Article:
T.I.T.S - Terror Imitation Taciturn Shark? Totally Ironic Terrible Skull? Technicolour Inner Troll Syndrome?
I bought a copy of Neneh Cherry’s 1989 album Raw Like Sushi the other day. I guess I was about 9 years old when it came out, and re-listening to tracks like “Buffalo Stance”, “Manchild” & “Kisses on the Wind” transported me straight back to primary school, watching music television and making tapes off the radio, and then perversely being made to do aerobics on the court to the same songs by our young, hip teachers…
I was also involved in a conversation with some friends recently about what the first album/single was that we bought…I actually don’t remember the first one I bought myself, but I know the first one I got given (not counting the Muppets) was the first Kylie Minogue album, Kylie, complete with the picture of her in that really weird hat…
It got me thinking how much my musical tastes have changed and changed back over the course of my life so far, and also the political connotations that have shaped those changes, unnoticed by me at the time.
My primary school & high school in Auckland were populated pretty much solely by kids who were into rap and R&B, and most of us were Maori/Pacific Island/Indian/Asian/mixed. There were very few Pakeha (NZ European) kids at those schools, and most of them listened to rap & R&B too, but the few who didn’t were known as “metalers”, and they were always kind of apart from the rest of the school, shrouded in a mystery of long, stringy hair, eyeliner & Iron Maiden tshirts. Apart from my best friend who had the knack of mixing and mingling with all sorts of “weird” people, (and got the flack for it too now and then), none of us had much to do with those kids. I remember when Kurt Cobain died when I was around 14/15 and my friend came to school crying about it, and we were all like, “who? who cares about some white dude “metaler” anyway?” A friend of my parents’ asked me about Kurt’s death, saying he heard on the radio Kurt being called the biggest rock star of his generation, and I snottily said, “well, I’ve never heard of him, so I doubt it!”. I love the idea of that now, surrounded as I am by magazines and media that take for granted that Kurt was the most important star of his generation, that me & my friends had no clue who he was, during Nirvana’s heyday. No doubt, kids who are going to school & growing up in similar situations today still don’t have a clue who Kurt is, and don’t care either.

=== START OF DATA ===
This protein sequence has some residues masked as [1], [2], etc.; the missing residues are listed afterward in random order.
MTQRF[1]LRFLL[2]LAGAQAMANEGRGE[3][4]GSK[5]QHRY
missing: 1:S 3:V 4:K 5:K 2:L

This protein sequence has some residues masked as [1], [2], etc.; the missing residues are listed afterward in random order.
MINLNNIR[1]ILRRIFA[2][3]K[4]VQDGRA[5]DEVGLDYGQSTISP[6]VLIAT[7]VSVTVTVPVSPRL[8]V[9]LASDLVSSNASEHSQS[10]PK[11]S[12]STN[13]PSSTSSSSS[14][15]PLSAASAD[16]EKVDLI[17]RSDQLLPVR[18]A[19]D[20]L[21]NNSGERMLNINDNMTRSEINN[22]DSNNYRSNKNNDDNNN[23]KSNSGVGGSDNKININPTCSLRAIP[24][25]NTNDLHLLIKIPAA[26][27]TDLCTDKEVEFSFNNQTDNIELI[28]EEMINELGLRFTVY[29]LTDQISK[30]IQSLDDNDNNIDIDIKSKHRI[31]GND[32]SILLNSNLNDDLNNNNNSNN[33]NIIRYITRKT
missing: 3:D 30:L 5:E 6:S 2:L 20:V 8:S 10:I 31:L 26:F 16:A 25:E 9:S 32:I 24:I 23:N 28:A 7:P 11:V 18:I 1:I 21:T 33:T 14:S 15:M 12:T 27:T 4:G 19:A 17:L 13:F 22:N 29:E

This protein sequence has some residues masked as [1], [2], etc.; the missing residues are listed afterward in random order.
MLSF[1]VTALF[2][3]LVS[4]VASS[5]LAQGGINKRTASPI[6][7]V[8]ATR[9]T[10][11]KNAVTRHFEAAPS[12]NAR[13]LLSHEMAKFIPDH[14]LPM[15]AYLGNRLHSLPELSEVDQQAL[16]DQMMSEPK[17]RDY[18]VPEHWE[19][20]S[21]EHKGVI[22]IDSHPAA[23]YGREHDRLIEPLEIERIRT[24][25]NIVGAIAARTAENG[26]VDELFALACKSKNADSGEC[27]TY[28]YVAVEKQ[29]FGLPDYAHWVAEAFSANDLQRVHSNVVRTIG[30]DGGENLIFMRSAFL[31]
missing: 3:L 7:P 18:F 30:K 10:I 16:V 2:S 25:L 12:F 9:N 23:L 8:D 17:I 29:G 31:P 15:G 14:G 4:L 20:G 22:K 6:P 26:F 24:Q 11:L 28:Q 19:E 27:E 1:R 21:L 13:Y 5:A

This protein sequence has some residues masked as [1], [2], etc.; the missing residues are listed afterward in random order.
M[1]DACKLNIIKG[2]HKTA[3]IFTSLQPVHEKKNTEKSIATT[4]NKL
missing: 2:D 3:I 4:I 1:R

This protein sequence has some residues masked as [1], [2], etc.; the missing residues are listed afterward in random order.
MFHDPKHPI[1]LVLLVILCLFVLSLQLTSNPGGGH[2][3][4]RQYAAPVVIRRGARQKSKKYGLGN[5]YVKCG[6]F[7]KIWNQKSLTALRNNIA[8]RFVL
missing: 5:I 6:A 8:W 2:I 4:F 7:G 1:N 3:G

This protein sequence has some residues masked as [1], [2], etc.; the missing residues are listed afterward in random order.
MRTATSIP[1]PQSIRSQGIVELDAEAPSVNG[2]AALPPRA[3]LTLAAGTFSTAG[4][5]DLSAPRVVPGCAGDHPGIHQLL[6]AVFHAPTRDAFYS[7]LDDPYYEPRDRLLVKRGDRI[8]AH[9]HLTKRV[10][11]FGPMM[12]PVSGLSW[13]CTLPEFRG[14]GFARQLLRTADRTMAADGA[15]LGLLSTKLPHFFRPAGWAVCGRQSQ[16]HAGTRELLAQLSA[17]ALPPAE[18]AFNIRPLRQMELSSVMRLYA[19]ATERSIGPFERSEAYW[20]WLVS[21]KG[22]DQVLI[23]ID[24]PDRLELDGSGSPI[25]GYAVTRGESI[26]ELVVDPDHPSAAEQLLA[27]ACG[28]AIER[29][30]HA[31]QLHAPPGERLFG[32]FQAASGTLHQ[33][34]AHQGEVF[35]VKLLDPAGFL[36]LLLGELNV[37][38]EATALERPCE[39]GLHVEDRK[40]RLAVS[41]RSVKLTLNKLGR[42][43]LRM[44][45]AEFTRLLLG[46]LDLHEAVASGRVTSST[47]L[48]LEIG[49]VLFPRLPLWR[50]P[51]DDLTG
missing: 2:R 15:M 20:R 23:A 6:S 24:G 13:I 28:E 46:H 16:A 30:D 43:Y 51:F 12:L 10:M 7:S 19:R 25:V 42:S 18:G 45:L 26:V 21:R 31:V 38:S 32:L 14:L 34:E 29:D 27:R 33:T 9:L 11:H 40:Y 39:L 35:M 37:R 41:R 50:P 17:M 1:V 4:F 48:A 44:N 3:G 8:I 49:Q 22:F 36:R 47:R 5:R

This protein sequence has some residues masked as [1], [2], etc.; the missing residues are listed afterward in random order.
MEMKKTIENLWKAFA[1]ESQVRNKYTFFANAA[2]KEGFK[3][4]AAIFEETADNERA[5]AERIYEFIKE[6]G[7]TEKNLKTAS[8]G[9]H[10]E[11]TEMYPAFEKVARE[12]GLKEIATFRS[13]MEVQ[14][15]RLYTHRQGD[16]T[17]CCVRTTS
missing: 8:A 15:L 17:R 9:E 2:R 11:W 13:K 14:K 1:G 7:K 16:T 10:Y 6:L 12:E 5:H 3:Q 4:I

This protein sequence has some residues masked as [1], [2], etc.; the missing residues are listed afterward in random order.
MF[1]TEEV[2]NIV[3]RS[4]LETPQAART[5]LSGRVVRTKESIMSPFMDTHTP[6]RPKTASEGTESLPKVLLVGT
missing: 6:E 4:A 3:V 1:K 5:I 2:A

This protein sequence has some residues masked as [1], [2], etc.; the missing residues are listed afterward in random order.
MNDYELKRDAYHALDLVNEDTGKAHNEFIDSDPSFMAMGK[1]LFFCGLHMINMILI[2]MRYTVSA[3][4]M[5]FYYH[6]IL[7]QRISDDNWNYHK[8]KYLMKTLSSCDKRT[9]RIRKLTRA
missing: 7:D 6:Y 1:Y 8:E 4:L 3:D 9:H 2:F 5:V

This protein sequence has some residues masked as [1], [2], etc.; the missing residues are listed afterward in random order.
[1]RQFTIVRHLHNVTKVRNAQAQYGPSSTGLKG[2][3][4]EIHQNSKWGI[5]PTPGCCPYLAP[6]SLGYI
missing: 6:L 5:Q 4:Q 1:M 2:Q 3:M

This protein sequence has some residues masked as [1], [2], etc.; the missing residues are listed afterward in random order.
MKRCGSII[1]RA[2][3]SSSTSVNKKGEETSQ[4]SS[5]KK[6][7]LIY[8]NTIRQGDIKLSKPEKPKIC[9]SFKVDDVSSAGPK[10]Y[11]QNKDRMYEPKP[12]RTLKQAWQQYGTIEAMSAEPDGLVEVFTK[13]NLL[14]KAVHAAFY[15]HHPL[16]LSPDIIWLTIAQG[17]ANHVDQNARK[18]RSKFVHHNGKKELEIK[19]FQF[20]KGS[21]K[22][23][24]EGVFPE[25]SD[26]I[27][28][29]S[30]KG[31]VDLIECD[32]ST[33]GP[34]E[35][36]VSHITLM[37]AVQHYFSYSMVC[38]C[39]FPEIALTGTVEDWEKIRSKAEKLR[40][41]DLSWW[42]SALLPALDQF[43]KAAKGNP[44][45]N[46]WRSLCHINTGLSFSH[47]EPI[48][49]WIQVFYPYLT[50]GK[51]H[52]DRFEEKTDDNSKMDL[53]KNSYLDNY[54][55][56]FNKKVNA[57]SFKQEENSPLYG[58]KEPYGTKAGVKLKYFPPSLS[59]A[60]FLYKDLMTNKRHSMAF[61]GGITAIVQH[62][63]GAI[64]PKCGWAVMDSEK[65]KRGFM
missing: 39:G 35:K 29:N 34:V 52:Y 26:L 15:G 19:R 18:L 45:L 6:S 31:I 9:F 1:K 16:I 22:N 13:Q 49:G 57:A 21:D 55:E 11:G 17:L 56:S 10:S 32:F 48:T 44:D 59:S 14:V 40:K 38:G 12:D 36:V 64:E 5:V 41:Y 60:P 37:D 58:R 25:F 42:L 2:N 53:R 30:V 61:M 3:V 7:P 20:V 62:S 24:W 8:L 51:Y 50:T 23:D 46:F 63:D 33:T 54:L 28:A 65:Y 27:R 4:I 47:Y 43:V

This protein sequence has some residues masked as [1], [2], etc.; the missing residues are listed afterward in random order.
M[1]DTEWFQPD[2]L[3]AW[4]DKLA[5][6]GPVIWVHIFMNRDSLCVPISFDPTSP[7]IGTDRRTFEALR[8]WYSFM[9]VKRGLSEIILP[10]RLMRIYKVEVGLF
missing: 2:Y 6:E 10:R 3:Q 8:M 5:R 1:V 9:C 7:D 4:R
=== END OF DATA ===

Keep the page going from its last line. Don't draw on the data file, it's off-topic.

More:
I was genuinely obsessed with rap & R&B. A few of my favourite songs included MC Lyte’s “Ruffneck”, TLC’s “Hat 2 da Back”, Aaliyah’s “Back & Forth”, and I was really into Snoop (Doggy) Dogg, R Kelly, Monie Love, Salt n Pepa, Dr Dre – I dunno, this is a random collection of songs and groups, but if you were around then too, then you probably get the picture. I didn’t get guitar based music at all.
My parents and their friends were Led Zeppelin, Pink Floyd, Bob Dylan, The Who etc fans, so it’s not as though I wasn’t exposed to guitar music. They were pretty confused about my taste, my Dad regularly stating that it wasn’t “real music” (I’m sure he’s changed his mind now, right Dad?), and his favourite rock radio station having the self-promotional ad “no rap – no crap” playing at regular intervals.
My feeling is that hip hop is still the most rebellious form of music, even if the lyrics & the presentation are not always so, because it’s generally on the cutting edge, and most old people have a hard time understanding its value at first, while the kids get it immediately.
But problematically, looking back, I realise that part of my love of this music was actually tied in with conforming with what everyone around me was doing, that it was a lot easier for me to diss “white people’s” music, and dress like how the boys at my school might like me to dress, and be one of the pack. What makes me sort of jealous talking to some of my friends these days about their high school experiences of music is not the type of music they listened too, but the fact that actually no one else was listening to Bikini Kill or L7, so they were really taking a risk with their musical tastes, setting themselves apart from the “metalers” and the kids who listened to rap. The difference being that they had to work harder to access the kinds of music they wanted to listen to, did mail order, wrote to other kids overseas etc, and took a totally active responsibility over what they consumed. Pisses me off when they think their choice of music had intrinsically more integrity & worth though, that just reveals the fact they didn’t grow up with kids from South Auckland so don’t get that their world wasn’t the only world…